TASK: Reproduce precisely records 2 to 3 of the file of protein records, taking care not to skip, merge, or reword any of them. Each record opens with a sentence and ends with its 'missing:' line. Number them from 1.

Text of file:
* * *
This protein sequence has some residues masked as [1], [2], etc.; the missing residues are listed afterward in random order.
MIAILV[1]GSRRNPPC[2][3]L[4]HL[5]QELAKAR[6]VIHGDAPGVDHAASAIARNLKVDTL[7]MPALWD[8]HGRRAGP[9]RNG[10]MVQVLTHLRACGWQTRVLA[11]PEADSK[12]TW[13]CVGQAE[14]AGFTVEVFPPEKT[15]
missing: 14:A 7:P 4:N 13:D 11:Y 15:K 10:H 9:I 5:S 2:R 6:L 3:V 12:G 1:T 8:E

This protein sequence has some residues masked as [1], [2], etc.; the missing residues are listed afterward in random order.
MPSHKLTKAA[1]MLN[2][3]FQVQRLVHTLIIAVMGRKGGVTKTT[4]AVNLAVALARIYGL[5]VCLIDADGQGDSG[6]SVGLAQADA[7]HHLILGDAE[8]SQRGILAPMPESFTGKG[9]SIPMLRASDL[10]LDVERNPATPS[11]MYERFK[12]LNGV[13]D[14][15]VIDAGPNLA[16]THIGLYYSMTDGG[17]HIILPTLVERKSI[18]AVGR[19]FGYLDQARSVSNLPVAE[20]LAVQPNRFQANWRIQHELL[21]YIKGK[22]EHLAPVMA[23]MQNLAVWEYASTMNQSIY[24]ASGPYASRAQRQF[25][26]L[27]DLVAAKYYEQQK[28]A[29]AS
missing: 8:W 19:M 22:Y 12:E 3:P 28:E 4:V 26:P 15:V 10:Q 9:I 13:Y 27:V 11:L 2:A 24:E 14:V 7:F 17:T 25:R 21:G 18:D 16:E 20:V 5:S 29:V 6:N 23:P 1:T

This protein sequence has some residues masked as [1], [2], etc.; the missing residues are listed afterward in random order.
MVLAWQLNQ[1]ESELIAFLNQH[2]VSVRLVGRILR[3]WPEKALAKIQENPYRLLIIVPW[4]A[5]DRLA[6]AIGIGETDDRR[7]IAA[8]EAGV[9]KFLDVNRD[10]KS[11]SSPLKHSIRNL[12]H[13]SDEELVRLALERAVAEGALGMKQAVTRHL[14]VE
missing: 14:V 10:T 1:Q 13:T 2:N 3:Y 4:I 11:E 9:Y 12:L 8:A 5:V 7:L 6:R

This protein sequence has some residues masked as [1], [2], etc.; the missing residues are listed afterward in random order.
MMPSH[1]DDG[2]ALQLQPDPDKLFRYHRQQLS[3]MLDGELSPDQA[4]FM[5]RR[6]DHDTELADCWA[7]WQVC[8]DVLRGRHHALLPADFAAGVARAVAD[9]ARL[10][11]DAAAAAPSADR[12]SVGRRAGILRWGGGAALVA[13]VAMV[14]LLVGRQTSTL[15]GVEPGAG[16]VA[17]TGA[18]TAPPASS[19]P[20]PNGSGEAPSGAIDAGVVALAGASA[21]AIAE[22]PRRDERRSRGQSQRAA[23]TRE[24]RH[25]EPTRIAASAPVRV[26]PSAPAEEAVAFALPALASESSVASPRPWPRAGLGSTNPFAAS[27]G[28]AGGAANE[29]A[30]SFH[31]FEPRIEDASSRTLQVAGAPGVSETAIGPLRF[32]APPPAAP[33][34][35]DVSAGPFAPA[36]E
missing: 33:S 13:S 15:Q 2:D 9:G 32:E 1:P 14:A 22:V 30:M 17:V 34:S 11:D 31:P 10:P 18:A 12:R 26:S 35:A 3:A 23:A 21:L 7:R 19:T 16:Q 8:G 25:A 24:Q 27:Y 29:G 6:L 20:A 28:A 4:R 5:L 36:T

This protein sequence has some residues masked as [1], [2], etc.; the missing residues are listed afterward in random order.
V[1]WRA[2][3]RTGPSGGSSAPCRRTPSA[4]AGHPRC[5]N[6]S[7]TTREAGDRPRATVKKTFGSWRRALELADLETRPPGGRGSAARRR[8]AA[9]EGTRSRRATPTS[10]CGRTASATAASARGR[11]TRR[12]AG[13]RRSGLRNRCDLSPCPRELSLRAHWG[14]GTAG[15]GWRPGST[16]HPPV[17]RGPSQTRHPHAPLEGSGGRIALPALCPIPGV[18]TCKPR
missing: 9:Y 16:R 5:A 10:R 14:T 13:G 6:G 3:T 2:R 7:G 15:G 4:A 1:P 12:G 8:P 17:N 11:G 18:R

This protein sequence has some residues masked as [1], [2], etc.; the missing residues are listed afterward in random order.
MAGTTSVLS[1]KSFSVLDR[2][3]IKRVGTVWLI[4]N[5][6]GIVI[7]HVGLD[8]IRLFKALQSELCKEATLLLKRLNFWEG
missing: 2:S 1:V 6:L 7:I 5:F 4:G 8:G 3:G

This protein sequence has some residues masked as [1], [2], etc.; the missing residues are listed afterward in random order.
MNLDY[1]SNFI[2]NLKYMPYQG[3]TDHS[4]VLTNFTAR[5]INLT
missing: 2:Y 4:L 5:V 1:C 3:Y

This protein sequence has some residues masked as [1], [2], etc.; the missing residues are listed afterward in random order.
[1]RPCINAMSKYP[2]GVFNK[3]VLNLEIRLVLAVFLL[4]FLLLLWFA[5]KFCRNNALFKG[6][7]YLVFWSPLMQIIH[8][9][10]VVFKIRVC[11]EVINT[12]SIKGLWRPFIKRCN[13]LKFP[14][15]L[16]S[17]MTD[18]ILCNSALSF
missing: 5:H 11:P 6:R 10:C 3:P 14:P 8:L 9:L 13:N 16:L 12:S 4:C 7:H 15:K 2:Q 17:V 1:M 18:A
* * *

This protein sequence has some residues masked as [1], [2], etc.; the missing residues are listed afterward in random order.
MPSHKLTKAA[1]MLN[2][3]FQVQRLVHTLIIAVMGRKGGVTKTT[4]AVNLAVALARIYGL[5]VCLIDADGQGDSG[6]SVGLAQADA[7]HHLILGDAE[8]SQRGILAPMPESFTGKG[9]SIPMLRASDL[10]LDVERNPATPS[11]MYERFK[12]LNGV[13]D[14][15]VIDAGPNLA[16]THIGLYYSMTDGG[17]HIILPTLVERKSI[18]AVGR[19]FGYLDQARSVSNLPVAE[20]LAVQPNRFQANWRIQHELL[21]YIKGK[22]EHLAPVMA[23]MQNLAVWEYASTMNQSIY[24]ASGPYASRAQRQF[25][26]L[27]DLVAAKYYEQQK[28]A[29]AS
missing: 8:W 19:M 22:Y 12:E 3:P 28:E 4:V 26:P 15:V 10:Q 9:I 13:Y 27:V 11:L 2:A 24:E 14:V 7:F 17:T 25:R 21:G 18:D 16:E 20:V 5:S 29:V 6:N 23:P 1:T

This protein sequence has some residues masked as [1], [2], etc.; the missing residues are listed afterward in random order.
MVLAWQLNQ[1]ESELIAFLNQH[2]VSVRLVGRILR[3]WPEKALAKIQENPYRLLIIVPW[4]A[5]DRLA[6]AIGIGETDDRR[7]IAA[8]EAGV[9]KFLDVNRD[10]KS[11]SSPLKHSIRNL[12]H[13]SDEELVRLALERAVAEGALGMKQAVTRHL[14]VE
missing: 14:V 10:T 1:Q 13:T 2:N 3:Y 4:I 11:E 9:Y 12:L 8:A 5:V 7:L 6:R